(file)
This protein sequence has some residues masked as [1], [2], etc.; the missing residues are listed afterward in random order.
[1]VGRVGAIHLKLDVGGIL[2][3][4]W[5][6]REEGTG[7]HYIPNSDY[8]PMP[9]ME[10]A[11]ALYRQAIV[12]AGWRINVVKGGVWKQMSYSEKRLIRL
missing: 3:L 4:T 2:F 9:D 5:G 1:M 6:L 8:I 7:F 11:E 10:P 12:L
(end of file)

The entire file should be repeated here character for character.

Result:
This protein sequence has some residues masked as [1], [2], etc.; the missing residues are listed afterward in random order.
[1]VGRVGAIHLKLDVGGIL[2][3][4]W[5][6]REEGTG[7]HYIPNSDY[8]PMP[9]ME[10]A[11]ALYRQAIV[12]AGWRINVVKGGVWKQMSYSEKRLIRL
missing: 3:L 4:T 2:F 9:D 5:G 1:M 6:L 8:I 7:F 11:E 10:P 12:L